Archive for June, 2009

A few thoughts on The Essential Thor vol. 4

June 29, 2009

The Essential Thor, Volume 4. Stan Lee, Jack Kirby, Neal Adams, John Buscema et al. Marvel, 2008.  $19.99, 600 pages.

Of all their collaborations, it’s the Kirby-Lee Thor that is my favourite. Yes, that means I like it more than their Fantastic Four. Not that I don’t like their Fantastic Four, but when Kirby cuts loose in Thor, he really cuts loose. There’s a savage, primal energy to the best of Kirby’s work on Thor that seems only fitting for a series about a Norse god with a really big hammer and a penchant for talking smack — ye olde schoole style.

Kirby’s pencils on Thor are so strong that they can even, for the most part, overcome inks by Vincent Colletta, surely Kirby’s least popular inker. Colletta’s inks actually work fine over Kirby’s romance comics — he softens the sharper edges and smooths out faces into something more conventionally attractive — but they are catastrophically ill-suited for the gotterdammerung of Thor. Colletta’s line is too feathery, too scratchy for the bombast-turned-up-to-eleven that fills the pages of Thor. (And that’s without even getting into Colletta’s overzealousness with the eraser)

So it should come as some relief to find that many of the Kirby-pencilled tales in Volume 4 of The Essential Thor are inked by Bill Everett. It should, but it doesn’t. While there are some nice panels here and there, Everett’s inks are, overall, too crude to do Kirby justice. Everett may have had considerable cartoonist chops himself, but he doesn’t acquit himself too well here.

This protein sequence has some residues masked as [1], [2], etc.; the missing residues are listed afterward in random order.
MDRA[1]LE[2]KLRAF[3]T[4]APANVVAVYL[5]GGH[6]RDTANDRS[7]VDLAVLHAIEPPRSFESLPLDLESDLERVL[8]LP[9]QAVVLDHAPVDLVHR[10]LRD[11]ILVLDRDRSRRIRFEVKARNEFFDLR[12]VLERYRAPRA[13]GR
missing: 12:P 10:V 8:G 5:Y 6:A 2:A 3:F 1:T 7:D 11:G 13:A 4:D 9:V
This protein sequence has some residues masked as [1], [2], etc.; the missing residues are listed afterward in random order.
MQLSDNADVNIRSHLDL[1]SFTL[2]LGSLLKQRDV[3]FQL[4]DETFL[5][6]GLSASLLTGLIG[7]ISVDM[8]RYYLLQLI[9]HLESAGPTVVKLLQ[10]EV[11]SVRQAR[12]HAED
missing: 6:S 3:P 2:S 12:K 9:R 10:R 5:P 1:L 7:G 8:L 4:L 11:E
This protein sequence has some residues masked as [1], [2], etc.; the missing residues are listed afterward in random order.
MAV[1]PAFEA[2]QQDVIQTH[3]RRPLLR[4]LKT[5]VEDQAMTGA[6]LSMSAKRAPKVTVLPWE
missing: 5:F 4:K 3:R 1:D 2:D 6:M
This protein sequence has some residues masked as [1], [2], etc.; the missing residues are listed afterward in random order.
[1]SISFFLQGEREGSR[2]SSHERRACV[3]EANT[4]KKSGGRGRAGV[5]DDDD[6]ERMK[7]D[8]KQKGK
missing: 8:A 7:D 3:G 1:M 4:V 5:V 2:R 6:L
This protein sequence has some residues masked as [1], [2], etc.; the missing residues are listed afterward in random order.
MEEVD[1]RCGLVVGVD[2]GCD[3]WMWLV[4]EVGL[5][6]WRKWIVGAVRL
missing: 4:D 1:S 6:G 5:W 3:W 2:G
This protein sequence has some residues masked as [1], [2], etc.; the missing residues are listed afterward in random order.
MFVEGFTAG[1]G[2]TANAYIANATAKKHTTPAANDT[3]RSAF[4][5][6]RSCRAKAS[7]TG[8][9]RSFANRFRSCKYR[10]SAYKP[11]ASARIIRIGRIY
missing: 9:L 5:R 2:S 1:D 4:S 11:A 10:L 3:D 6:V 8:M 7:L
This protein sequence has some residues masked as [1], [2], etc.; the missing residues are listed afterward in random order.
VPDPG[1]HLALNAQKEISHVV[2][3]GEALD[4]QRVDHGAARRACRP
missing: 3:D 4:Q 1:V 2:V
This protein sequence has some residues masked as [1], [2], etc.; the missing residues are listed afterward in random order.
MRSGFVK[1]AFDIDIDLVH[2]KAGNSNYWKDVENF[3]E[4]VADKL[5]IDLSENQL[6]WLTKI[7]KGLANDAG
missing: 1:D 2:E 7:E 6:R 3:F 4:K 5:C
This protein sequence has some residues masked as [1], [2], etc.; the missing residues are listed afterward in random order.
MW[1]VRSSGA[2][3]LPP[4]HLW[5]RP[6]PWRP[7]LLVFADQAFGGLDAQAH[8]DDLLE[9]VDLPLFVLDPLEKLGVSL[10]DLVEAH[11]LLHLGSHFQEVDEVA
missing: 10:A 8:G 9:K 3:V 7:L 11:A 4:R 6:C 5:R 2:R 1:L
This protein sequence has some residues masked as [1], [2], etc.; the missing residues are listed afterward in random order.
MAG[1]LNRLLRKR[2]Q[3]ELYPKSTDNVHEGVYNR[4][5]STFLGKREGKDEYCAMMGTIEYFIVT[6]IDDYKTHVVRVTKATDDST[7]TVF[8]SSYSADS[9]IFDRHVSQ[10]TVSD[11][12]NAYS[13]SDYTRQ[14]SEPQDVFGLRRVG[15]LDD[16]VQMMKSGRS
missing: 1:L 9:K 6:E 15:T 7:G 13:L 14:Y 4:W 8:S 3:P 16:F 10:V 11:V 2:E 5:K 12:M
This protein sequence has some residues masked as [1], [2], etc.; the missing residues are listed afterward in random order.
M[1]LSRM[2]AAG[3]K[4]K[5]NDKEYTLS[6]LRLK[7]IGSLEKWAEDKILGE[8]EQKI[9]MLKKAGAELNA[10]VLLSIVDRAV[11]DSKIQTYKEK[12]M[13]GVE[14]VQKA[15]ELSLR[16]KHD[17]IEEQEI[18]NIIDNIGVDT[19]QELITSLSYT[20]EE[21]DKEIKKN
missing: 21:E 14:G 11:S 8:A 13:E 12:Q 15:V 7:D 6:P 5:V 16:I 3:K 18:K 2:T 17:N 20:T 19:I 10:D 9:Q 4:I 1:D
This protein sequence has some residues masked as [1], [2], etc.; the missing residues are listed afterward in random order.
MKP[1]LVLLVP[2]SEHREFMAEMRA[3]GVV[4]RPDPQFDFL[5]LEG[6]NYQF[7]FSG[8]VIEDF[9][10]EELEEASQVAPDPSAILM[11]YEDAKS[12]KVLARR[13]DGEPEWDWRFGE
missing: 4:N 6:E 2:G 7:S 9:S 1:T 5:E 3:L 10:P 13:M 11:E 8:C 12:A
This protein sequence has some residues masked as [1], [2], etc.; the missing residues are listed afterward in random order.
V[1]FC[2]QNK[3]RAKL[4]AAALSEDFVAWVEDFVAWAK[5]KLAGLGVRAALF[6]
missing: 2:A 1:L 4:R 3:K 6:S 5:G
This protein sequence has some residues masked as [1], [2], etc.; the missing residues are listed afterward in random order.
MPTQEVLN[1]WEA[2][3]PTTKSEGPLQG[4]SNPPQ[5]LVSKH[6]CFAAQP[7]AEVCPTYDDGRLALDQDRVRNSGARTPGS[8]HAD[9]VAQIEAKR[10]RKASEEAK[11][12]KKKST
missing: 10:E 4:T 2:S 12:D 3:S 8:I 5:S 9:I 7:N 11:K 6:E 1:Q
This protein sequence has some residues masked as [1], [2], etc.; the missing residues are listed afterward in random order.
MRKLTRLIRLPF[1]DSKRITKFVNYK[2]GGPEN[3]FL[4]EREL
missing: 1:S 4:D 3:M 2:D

Or maybe some of the blame for crude rendering should go to the great man himself. Kirby certainly seems to have run out of enthusiasm for the character in his last year and a half (collected here). He recycles characters and plots from earlier issues and, when he does create new characters, the results are, uncharacteristically, visually dull. It’s dispiriting stuff, really, much in the way that his last year and a half on Fantastic Four (reprinted in Essential Fantastic Four Vol. 5) is dispiriting. It all smacks of someone who was just going through the motions. Granted, Kirby going through the motions is still better than anything else Marvel was probably printing at the time, but it’s a long way from the feverish pitch of earlier issues. Unlike those earlier issues, these ones don’t shimmer with invention, or that mad headlong rush into new territory that we associate with Kirby’s best work.